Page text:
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G20 Summit spotlights Hangzhou’s urban policies

Overlooking nearby high rises at this week's G20 Summit in Hangzhou, China. (Bernd von Jutrczenka/picture-alliance/dpa/AP Images)

The G20 summit shined a spotlight on urban policy in the host city of Hangzhou, China.

The megacity boasts what is widely considered to be the world’s largest bike-share program. Chen Mengwei reports for China Daily that the latest upgrade debuted just before global leaders converged on the city of 9 million.

Customers can now rent bikes by simply scanning a QR (Quick Response) code with a smartphone. The technology offers an alternative to paying with cash or a credit card. According to the article, more than 300,000 people rent bikes daily on average in Hangzhou from 3,500-plus kiosks with just over 84,000 bikes.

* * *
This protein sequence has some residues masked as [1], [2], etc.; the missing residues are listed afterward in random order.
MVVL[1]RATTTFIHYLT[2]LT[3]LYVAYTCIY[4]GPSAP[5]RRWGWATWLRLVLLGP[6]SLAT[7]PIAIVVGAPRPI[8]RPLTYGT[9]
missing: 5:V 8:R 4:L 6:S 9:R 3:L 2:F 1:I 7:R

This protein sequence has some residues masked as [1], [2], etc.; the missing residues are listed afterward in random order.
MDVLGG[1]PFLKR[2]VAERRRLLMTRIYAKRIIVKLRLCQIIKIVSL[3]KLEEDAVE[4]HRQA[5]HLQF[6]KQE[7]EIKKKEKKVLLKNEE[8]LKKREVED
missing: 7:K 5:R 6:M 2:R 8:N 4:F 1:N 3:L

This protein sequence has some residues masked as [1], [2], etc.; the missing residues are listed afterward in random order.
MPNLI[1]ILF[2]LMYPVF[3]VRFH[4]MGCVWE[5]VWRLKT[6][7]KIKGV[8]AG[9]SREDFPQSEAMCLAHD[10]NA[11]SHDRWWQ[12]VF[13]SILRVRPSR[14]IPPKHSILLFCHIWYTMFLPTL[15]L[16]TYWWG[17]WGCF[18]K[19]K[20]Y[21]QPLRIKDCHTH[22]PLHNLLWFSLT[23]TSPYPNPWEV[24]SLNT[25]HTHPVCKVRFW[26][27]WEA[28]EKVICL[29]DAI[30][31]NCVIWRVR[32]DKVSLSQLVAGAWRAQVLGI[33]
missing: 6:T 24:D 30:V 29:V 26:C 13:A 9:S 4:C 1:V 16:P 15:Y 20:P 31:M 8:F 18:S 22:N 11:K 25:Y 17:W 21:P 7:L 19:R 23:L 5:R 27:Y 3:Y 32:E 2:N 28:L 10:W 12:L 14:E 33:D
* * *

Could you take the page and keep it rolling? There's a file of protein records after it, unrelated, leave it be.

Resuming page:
Meanwhile, James Areddy reports for the Wall Street Journal (subscription required) on the city’s efforts to move farmers and their families into residential towers. The two thousand families relocated to high-rises near the meeting site reflect wider urbanization efforts throughout China, the article says. The families were offered compensation for selling their land and steep discounts on new apartments. 

China Daily and Wall Street Journal

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